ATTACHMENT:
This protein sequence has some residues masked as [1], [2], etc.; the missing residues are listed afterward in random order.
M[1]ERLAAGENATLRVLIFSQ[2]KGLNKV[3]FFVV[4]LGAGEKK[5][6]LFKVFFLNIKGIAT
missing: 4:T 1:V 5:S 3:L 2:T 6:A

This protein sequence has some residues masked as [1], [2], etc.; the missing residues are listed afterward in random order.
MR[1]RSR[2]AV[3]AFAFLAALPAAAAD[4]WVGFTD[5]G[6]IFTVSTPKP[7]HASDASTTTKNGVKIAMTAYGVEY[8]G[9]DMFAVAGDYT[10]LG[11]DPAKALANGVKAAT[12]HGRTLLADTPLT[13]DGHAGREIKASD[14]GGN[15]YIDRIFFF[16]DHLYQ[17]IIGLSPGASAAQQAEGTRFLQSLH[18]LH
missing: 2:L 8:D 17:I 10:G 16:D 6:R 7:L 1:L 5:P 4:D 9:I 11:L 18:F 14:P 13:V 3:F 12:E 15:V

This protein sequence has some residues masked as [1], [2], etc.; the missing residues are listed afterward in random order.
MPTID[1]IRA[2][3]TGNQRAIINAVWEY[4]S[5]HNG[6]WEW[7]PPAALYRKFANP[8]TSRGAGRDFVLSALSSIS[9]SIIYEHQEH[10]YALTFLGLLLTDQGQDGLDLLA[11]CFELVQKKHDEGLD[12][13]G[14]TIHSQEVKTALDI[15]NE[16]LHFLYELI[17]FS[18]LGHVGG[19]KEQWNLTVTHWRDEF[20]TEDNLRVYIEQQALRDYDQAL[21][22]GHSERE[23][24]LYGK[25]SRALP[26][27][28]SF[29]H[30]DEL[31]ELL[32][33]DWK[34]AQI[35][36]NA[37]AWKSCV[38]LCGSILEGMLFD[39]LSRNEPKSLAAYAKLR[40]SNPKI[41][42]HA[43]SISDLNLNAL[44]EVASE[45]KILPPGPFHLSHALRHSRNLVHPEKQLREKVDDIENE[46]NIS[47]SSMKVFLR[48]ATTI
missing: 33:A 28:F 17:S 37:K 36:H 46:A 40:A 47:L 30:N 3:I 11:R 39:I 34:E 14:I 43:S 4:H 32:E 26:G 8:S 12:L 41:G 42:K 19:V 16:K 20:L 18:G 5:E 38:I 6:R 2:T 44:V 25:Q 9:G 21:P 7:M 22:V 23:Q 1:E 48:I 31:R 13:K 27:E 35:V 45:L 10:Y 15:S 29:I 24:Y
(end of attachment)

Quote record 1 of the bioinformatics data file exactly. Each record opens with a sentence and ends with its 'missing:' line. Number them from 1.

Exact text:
This protein sequence has some residues masked as [1], [2], etc.; the missing residues are listed afterward in random order.
M[1]ERLAAGENATLRVLIFSQ[2]KGLNKV[3]FFVV[4]LGAGEKK[5][6]LFKVFFLNIKGIAT
missing: 4:T 1:V 5:S 3:L 2:T 6:A